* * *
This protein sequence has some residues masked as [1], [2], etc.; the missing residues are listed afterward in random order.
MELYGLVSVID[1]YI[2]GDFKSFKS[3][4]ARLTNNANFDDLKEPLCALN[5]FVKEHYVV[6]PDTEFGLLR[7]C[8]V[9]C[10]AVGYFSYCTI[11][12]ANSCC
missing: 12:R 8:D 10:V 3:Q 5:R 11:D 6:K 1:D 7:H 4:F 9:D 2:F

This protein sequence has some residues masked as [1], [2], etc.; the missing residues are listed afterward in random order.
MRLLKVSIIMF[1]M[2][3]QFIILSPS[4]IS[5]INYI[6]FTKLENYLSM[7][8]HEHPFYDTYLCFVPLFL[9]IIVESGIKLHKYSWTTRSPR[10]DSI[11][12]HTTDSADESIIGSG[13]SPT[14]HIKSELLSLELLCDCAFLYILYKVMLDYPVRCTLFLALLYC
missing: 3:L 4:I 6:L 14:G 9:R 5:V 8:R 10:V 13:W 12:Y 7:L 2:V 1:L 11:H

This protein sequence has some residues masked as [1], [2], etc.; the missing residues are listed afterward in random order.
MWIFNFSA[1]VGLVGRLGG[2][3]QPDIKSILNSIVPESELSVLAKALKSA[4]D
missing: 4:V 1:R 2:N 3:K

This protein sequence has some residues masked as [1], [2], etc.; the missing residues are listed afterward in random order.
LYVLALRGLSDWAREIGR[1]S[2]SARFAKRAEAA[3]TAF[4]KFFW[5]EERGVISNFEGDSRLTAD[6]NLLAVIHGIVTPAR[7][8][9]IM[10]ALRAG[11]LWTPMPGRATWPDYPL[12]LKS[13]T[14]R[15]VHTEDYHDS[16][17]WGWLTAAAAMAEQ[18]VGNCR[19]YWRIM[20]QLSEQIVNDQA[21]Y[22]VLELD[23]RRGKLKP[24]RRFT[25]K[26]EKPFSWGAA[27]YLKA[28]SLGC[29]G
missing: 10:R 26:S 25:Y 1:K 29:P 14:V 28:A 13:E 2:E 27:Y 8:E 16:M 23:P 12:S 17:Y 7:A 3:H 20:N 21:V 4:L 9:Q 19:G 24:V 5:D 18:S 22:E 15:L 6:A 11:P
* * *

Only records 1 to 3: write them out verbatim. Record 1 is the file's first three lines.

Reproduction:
This protein sequence has some residues masked as [1], [2], etc.; the missing residues are listed afterward in random order.
MELYGLVSVID[1]YI[2]GDFKSFKS[3][4]ARLTNNANFDDLKEPLCALN[5]FVKEHYVV[6]PDTEFGLLR[7]C[8]V[9]C[10]AVGYFSYCTI[11][12]ANSCC
missing: 12:R 8:D 10:V 3:Q 5:R 11:D 6:K 1:D 7:H 4:F 9:D 2:F

This protein sequence has some residues masked as [1], [2], etc.; the missing residues are listed afterward in random order.
MRLLKVSIIMF[1]M[2][3]QFIILSPS[4]IS[5]INYI[6]FTKLENYLSM[7][8]HEHPFYDTYLCFVPLFL[9]IIVESGIKLHKYSWTTRSPR[10]DSI[11][12]HTTDSADESIIGSG[13]SPT[14]HIKSELLSLELLCDCAFLYILYKVMLDYPVRCTLFLALLYC
missing: 3:L 4:I 6:L 14:G 9:R 5:V 8:R 10:V 13:W 12:Y 7:L 2:V 1:L 11:H

This protein sequence has some residues masked as [1], [2], etc.; the missing residues are listed afterward in random order.
MWIFNFSA[1]VGLVGRLGG[2][3]QPDIKSILNSIVPESELSVLAKALKSA[4]D
missing: 4:V 1:R 2:N 3:K